A “Making of” featurette, with plenty of cast and crew interviews, wraps up the extras viewable on your DVD player; ringtones and wallpapers are downloadable via a link on the disc. I assume they are anyway, all the link is an HTML file that you click on and takes you to a link with the content, which, as of this writing, isn’t online yet. Granted I’m writing this about four weeks before it even streets, but still…be nice to see what kind of goodies they made.
Whether or not you want to buy this DVD is really dependant on your enjoyment of the film. The film was already difficult enough to recommend to the right audience and the DVDs production values and transfer quality is really just a real disappointment. Once again, I realize the budget was pretty low for this, but still—this type of poor DVD should have stopped being produced five or six years ago. I’d hate to see what they’d do with an HD DVD or Blu Ray release.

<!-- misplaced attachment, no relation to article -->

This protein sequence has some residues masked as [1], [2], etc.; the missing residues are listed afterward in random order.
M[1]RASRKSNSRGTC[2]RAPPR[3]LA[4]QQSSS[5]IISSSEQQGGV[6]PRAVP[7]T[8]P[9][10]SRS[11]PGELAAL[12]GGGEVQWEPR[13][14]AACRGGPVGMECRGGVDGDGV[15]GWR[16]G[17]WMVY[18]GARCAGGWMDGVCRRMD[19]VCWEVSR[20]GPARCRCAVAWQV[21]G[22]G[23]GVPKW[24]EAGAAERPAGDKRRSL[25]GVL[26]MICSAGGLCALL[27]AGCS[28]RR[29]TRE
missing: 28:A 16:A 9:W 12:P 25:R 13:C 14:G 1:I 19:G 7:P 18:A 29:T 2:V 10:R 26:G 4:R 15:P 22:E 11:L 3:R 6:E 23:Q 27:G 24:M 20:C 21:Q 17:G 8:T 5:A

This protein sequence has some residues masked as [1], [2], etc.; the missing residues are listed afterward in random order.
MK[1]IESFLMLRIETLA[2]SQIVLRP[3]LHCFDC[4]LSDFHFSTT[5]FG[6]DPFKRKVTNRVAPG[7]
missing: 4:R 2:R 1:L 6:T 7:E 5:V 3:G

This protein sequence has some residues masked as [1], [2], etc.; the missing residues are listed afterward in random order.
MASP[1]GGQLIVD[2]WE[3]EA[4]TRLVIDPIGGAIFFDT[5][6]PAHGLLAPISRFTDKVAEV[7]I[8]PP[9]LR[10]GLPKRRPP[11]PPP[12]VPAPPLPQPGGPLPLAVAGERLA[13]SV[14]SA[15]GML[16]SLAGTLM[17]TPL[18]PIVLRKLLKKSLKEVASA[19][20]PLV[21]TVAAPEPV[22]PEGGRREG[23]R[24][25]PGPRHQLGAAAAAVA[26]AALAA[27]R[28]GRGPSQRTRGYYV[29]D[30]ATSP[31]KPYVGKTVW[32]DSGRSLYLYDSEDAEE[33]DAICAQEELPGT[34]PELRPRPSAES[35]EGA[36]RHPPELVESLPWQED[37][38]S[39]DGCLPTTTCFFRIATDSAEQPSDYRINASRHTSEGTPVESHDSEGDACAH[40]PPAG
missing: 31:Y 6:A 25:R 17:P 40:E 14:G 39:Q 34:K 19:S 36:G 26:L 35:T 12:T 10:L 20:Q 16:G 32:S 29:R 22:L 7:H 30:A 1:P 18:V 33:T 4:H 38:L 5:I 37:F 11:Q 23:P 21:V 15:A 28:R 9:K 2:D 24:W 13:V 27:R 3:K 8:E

As much as I want to recommend the DVD along with the film, this one is too much of a mixed bag. I really enjoyed the film, but the DVD was a disappointment on more than a few levels. With that, give this one a Rental first and if you liked the film as much as I did, then be sure to pick it up once it drops to the used bin at Blockbuster.
The Ten arrives on DVD on January 15th.